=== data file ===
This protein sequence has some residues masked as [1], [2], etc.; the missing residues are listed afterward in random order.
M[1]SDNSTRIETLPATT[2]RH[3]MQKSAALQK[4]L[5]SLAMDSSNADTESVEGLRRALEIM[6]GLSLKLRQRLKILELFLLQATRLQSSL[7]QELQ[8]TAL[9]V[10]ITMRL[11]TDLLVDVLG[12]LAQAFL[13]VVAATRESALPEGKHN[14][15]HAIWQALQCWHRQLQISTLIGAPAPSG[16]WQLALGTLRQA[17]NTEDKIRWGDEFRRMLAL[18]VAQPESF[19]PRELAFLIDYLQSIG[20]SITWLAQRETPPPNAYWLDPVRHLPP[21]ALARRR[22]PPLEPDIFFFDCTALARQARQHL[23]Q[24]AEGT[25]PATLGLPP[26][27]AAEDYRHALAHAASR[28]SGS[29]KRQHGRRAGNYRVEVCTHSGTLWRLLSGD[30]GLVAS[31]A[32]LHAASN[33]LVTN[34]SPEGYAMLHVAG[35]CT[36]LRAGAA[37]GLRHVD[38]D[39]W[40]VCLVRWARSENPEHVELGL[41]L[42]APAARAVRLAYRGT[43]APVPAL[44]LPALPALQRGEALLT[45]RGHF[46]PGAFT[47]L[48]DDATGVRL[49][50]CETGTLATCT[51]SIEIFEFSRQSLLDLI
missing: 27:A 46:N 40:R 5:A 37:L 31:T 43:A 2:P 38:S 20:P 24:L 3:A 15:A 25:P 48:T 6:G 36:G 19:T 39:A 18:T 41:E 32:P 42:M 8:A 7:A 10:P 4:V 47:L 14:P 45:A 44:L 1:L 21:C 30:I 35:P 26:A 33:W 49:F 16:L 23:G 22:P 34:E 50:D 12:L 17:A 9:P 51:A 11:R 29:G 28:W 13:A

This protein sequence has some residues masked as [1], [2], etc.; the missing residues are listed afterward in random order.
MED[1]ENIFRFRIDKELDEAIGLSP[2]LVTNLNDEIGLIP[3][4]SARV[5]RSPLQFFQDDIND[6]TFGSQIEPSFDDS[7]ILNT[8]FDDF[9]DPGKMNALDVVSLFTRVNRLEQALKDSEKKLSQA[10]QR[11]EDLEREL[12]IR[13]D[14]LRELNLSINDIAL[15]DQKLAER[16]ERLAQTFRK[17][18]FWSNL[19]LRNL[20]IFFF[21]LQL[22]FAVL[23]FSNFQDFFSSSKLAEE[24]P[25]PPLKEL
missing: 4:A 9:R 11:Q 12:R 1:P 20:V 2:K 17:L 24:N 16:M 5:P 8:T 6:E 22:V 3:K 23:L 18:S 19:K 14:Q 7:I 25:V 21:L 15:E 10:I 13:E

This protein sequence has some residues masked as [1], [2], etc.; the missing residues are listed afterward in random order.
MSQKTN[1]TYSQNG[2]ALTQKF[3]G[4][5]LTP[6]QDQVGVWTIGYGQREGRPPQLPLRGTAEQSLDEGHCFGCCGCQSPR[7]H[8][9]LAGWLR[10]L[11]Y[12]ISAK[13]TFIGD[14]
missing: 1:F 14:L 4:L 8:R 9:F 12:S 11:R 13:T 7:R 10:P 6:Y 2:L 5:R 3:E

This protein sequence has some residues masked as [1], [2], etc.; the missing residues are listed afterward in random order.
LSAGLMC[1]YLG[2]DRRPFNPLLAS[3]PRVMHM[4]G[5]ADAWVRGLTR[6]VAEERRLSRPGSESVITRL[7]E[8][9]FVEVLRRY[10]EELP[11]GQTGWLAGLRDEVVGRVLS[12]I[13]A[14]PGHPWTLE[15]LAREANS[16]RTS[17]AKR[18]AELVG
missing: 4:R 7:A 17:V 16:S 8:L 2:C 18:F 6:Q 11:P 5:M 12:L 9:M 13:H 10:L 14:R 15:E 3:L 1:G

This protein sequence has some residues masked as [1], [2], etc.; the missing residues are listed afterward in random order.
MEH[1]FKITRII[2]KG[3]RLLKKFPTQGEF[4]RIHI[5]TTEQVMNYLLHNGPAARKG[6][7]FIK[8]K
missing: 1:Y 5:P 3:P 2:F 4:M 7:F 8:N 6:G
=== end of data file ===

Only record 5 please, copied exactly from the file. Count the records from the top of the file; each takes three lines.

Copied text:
This protein sequence has some residues masked as [1], [2], etc.; the missing residues are listed afterward in random order.
MEH[1]FKITRII[2]KG[3]RLLKKFPTQGEF[4]RIHI[5]TTEQVMNYLLHNGPAARKG[6][7]FIK[8]K
missing: 1:Y 5:P 3:P 2:F 4:M 7:F 8:N 6:G